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    2. Of course you can play Pathfinder/D&D 3.x without the grid but the rules and many abilities/powers in the game assume that you use it. D&D 4th edition is kind of epitome in this style of play as pretty much the whole combat (and by large the entire game) is build around the use of grid and precise placement. Ditching the grid in Pathfinder is much less crippling to player abilities than it is in 4th ed.

      What I've read from the D&D Next playtest documents, Dungeons & Dragons is heading to right direction. But we'll see when the 5th edition is released later this year.

      While I have many good things to say about Dragon Age, it's worth noting that it isn't without it's problems. The problems aren't game breaking, but in my experience the game tends to work better with lower levels. There's less hit point bloat and personally I'd downgrade the effectiveness of armour to reduce grind in combat. Anyway I'm interested in what Green Ronin will bring to the table with the Set 3.

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    3. Some day I'd like to try some variant of D&D just to experience it first-hand, and I do like trying to come up with good combos in board and card games, so perhaps I'd like it despit myself. Hehe!

      Hmm... interesting note on Dragon Age. How did you find Set 2 by the way? I haven't got it yet myself and have read in a few places that it doesn't include as much stuff as you might have hoped for for levels 6-10.

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    4. I think the Dragon Age Set 2 was a decent addition to Set 1, but Green Ronin might still have been with the four core box model which they originally planned when releasing box 2. There are quite a lot of options if you're interested in starting a new character with expanded backgrounds and races, like the Quinari.

      For existing characters there's not much else other than picking up a few new talents, branching out into sub classes and generally "just" levelling up. There are no bucket loads of character options ala D&D 3.X, but I don't see it as bad thing. It's actually very much in the spirit of earlier D&D editions.

      There's expanded information on Grey Wardens, the Chantry and a few other factions on Thedas with assumption that the players will join or interact with some of these during levels 5 to 10. But these aren't part of the normal character progression, use of their benefits are purely in the GM's hands.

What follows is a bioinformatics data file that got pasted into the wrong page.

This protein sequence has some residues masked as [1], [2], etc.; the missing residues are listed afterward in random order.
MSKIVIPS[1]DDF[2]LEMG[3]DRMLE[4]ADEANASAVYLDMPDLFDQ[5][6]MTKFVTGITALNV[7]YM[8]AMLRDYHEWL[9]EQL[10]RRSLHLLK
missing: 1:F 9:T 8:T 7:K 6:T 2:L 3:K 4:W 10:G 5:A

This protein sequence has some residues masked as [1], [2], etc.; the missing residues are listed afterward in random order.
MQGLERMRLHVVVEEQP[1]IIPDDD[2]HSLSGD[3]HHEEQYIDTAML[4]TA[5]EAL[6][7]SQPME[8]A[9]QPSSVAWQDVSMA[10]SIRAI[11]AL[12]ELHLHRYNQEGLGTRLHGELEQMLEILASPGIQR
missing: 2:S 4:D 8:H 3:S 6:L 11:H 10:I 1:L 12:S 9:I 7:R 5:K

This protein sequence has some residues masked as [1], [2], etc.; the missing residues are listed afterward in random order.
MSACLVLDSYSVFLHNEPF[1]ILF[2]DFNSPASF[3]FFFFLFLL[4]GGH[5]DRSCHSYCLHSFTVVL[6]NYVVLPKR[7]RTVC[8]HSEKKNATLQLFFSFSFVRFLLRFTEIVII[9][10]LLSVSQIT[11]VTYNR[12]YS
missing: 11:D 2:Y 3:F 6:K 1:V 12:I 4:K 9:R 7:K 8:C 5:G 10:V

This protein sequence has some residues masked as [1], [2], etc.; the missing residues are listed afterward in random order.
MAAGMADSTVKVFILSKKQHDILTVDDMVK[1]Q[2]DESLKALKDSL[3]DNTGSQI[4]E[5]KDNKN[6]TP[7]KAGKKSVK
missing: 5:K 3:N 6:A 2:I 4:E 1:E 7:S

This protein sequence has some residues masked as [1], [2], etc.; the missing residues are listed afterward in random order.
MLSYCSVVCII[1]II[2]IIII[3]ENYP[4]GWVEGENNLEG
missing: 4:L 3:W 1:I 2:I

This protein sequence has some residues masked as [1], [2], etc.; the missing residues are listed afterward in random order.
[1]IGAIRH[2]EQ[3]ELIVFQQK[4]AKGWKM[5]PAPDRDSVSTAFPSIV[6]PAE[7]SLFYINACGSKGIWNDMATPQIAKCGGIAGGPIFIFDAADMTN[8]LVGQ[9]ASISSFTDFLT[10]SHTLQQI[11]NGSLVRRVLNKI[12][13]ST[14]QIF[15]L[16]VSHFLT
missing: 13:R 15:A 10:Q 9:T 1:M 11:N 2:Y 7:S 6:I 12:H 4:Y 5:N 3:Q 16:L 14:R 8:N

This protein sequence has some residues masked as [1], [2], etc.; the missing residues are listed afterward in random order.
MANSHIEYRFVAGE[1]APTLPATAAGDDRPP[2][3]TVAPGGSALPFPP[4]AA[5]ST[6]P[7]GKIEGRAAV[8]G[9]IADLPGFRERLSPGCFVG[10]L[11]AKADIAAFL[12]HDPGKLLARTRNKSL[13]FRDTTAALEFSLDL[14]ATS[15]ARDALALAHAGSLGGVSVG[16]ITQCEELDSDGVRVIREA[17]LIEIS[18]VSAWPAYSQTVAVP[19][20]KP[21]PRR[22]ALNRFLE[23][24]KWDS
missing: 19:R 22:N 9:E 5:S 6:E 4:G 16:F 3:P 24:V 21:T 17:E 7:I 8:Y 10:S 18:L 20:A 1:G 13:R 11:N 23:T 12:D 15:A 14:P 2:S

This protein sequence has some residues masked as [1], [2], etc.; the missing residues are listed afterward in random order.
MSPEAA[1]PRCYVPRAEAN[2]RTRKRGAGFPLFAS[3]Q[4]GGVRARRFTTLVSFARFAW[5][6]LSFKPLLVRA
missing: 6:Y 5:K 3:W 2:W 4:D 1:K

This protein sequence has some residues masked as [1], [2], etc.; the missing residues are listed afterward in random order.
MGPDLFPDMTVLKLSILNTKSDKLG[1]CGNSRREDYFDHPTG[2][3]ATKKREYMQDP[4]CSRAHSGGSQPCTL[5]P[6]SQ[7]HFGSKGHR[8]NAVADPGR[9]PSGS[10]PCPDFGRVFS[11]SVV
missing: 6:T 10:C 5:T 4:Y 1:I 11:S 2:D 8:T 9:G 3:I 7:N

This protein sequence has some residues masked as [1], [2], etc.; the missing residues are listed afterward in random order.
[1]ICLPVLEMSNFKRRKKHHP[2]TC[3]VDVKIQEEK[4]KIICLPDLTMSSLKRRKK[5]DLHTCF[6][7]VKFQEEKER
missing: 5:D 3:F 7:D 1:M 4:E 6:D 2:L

The small cracks with the system start come apparent when characters start nearing level 10. Most often they have so many hit points and are equipped with good armour that end up making the combat encounters a grind fest. The momentum of the combat can become a bit boring when the character can easily shrug of blows from scores of lower level enemies but also can't deal great amount of damage due to enemy armour reducing their own hits basically a few hit points.

      We've been using a few house rule to reduce grind:
      1. All the armour values halved, rounding up.
      2. All enemies use stunts in combat unless the GM says they don't.
      3. Every successful attack always makes at least one point of damage regardless of armour.

      These house rules make the game more lethal on the lower levels, but actually make the "just plain" levelling up a bit more meaningful. Even with these house rules I still think the sweet spot of the system is around levels 4 or 5.

      But that being say, Dragon Age is game which relies quite a lot on the GM putting challenges on the players through story elements. Players have too much resources and too good equipment? Steal their equipment and burn down their homes. Players are too powerful? Have them be cursed with a spell or get sick with a disease which'll lowers their hit points and/or stats. Maneuver them into political situations where martial strength is meaningless. The system is freeform enough to handles these kind of situations with out too much hassle for the GM.

      As for D&D, there are so many variants available these days that it can be hard to know where to start. I'd personally, if I were in your shoes, go for a variant that does something that systems you already have don't do. My choice is at the moment is Dungeon Crawl Classics for the sheer randomness and Sword & Sorcery feel it bring to table.

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  2. Haha! Right you are. Will fix when I get home. I hope the content was still interesting for you. :)